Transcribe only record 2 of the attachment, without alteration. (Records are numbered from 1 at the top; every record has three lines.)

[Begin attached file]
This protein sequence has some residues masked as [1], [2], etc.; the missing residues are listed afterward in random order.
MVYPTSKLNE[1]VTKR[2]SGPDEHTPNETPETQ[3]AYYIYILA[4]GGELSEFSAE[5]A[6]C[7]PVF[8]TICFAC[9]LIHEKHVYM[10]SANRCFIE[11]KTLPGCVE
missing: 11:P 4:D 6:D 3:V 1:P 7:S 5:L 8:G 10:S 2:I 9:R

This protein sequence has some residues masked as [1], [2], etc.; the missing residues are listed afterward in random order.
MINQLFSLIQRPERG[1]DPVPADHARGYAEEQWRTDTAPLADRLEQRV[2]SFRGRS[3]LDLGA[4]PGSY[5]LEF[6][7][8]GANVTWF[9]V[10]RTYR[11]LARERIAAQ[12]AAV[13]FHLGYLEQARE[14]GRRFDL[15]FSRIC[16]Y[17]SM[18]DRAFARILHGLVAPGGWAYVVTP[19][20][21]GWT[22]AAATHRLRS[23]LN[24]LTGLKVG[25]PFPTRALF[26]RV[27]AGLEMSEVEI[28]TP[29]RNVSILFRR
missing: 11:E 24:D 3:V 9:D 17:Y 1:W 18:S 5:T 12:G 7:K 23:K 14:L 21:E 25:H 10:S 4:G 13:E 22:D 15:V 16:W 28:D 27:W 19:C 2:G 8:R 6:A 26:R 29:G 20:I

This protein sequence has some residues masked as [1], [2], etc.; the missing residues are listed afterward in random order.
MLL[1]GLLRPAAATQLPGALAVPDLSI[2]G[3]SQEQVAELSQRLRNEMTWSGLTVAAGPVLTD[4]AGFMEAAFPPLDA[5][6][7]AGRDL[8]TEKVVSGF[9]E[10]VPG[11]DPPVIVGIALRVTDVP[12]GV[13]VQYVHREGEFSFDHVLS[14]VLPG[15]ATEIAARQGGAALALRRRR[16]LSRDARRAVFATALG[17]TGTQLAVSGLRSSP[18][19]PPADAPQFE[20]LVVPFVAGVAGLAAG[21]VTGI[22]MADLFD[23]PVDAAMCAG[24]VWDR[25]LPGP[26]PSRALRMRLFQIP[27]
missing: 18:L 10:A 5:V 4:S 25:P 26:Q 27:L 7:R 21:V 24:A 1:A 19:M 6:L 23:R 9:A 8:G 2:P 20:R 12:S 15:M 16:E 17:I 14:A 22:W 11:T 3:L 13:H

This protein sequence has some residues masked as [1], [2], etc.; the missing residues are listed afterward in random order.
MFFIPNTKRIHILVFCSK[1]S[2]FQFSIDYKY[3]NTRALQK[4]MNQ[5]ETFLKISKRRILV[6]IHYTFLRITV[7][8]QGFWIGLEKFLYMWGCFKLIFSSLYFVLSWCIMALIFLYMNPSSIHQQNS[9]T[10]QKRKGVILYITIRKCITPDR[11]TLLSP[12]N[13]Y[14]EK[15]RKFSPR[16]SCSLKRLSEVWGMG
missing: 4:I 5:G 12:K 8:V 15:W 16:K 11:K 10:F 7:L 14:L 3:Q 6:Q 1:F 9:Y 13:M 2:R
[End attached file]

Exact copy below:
This protein sequence has some residues masked as [1], [2], etc.; the missing residues are listed afterward in random order.
MINQLFSLIQRPERG[1]DPVPADHARGYAEEQWRTDTAPLADRLEQRV[2]SFRGRS[3]LDLGA[4]PGSY[5]LEF[6][7][8]GANVTWF[9]V[10]RTYR[11]LARERIAAQ[12]AAV[13]FHLGYLEQARE[14]GRRFDL[15]FSRIC[16]Y[17]SM[18]DRAFARILHGLVAPGGWAYVVTP[19][20][21]GWT[22]AAATHRLRS[23]LN[24]LTGLKVG[25]PFPTRALF[26]RV[27]AGLEMSEVEI[28]TP[29]RNVSILFRR
missing: 11:E 24:D 3:V 9:D 17:Y 1:W 18:S 5:T 12:G 7:K 23:K 14:L 21:E 25:H 10:S 4:G 13:E 22:D 15:V 16:W 28:D 27:W 19:C 2:G 8:R 6:A 26:R 29:G 20:I